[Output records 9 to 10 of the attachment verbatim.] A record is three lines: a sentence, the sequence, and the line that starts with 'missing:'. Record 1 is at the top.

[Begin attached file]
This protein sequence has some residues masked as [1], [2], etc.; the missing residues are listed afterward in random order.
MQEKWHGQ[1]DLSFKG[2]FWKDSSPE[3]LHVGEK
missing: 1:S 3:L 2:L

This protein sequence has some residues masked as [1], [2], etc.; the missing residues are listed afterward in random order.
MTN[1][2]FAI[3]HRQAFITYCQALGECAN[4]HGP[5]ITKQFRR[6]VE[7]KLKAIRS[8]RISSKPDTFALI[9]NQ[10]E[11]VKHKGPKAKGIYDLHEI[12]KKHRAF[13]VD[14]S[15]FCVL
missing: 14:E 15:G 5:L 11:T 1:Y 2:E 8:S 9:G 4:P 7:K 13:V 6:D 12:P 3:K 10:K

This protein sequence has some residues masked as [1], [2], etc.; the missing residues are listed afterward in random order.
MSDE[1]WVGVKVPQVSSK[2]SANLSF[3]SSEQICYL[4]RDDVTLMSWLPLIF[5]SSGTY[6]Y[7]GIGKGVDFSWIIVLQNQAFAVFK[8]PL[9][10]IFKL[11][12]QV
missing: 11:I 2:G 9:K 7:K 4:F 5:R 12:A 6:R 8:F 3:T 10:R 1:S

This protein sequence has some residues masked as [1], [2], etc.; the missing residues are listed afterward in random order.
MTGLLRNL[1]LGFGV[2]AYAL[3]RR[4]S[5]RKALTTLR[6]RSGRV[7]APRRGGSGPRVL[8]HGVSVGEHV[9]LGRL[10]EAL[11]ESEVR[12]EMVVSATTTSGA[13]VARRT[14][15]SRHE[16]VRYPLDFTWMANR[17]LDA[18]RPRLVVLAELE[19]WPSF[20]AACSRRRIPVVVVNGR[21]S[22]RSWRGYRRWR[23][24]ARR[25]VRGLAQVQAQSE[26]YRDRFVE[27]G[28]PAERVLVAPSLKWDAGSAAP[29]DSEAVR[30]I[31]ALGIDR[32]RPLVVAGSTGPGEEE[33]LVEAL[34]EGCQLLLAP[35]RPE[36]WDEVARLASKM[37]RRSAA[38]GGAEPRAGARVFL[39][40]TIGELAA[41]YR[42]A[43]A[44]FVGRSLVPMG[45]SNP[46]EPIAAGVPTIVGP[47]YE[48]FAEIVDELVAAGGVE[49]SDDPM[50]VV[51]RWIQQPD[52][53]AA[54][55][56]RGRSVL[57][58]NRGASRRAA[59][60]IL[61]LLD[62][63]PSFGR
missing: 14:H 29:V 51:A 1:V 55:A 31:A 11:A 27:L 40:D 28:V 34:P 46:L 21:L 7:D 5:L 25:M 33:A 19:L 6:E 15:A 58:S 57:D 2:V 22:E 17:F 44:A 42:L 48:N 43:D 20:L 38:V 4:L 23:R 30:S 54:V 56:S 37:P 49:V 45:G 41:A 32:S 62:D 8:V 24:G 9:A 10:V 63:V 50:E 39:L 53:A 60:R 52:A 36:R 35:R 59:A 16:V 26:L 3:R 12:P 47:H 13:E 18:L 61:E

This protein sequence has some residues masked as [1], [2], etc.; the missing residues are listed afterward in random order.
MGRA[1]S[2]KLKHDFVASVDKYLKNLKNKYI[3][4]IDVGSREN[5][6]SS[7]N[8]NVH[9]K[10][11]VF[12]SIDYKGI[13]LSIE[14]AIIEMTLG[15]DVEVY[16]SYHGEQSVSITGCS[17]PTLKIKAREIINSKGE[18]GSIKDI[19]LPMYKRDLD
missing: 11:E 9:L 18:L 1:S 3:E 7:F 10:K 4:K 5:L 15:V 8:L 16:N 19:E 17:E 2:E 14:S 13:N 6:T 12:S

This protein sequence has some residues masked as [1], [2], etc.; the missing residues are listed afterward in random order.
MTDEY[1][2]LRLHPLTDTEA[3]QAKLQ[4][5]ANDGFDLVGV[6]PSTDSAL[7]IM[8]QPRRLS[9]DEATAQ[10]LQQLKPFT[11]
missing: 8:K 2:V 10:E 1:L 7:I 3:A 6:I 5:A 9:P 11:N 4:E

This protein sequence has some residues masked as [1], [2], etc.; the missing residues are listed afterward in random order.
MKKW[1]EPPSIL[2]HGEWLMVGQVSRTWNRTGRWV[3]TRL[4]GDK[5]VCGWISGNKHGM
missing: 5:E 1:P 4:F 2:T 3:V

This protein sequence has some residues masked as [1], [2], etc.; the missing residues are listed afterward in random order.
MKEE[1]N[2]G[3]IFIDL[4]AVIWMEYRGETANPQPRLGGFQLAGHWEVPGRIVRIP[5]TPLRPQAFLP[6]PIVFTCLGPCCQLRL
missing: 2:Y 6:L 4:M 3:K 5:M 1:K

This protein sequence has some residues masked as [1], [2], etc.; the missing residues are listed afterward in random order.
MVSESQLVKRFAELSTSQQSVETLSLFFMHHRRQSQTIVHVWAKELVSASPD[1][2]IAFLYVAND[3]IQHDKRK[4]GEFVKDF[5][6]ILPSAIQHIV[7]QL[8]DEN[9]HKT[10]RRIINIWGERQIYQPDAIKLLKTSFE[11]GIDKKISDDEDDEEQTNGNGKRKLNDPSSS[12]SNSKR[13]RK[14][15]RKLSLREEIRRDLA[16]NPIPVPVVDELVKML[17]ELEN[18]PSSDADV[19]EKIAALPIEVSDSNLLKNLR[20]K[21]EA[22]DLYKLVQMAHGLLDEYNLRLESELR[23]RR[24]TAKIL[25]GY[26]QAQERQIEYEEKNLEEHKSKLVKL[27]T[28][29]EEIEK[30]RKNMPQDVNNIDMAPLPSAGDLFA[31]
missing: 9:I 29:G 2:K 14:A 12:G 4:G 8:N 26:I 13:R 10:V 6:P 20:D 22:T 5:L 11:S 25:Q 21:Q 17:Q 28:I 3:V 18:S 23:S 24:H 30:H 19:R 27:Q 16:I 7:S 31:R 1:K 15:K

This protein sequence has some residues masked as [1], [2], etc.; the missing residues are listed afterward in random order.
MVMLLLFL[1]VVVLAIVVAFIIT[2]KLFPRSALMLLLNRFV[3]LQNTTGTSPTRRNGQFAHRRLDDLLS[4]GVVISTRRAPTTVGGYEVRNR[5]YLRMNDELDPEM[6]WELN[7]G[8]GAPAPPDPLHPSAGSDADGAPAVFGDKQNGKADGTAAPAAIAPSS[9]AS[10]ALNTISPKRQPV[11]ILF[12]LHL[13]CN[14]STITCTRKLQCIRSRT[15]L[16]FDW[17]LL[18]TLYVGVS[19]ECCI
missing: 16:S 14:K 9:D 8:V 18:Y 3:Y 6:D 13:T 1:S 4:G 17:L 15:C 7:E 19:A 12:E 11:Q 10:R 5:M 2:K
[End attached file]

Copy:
This protein sequence has some residues masked as [1], [2], etc.; the missing residues are listed afterward in random order.
MVSESQLVKRFAELSTSQQSVETLSLFFMHHRRQSQTIVHVWAKELVSASPD[1][2]IAFLYVAND[3]IQHDKRK[4]GEFVKDF[5][6]ILPSAIQHIV[7]QL[8]DEN[9]HKT[10]RRIINIWGERQIYQPDAIKLLKTSFE[11]GIDKKISDDEDDEEQTNGNGKRKLNDPSSS[12]SNSKR[13]RK[14][15]RKLSLREEIRRDLA[16]NPIPVPVVDELVKML[17]ELEN[18]PSSDADV[19]EKIAALPIEVSDSNLLKNLR[20]K[21]EA[22]DLYKLVQMAHGLLDEYNLRLESELR[23]RR[24]TAKIL[25]GY[26]QAQERQIEYEEKNLEEHKSKLVKL[27]T[28][29]EEIEK[30]RKNMPQDVNNIDMAPLPSAGDLFA[31]
missing: 9:I 29:G 2:K 14:A 12:G 4:G 8:N 26:I 13:R 10:V 6:P 20:D 22:T 5:L 11:S 25:Q 21:Q 17:Q 28:I 3:V 18:S 23:S 24:H 30:H 19:R 27:Q 16:I 7:S 31:R 1:K 15:K

This protein sequence has some residues masked as [1], [2], etc.; the missing residues are listed afterward in random order.
MVMLLLFL[1]VVVLAIVVAFIIT[2]KLFPRSALMLLLNRFV[3]LQNTTGTSPTRRNGQFAHRRLDDLLS[4]GVVISTRRAPTTVGGYEVRNR[5]YLRMNDELDPEM[6]WELN[7]G[8]GAPAPPDPLHPSAGSDADGAPAVFGDKQNGKADGTAAPAAIAPSS[9]AS[10]ALNTISPKRQPV[11]ILF[12]LHL[13]CN[14]STITCTRKLQCIRSRT[15]L[16]FDW[17]LL[18]TLYVGVS[19]ECCI
missing: 16:S 14:K 9:D 8:V 18:Y 3:Y 6:D 13:T 1:S 4:G 17:L 15:C 7:E 19:A 12:E 11:Q 10:R 5:M 2:K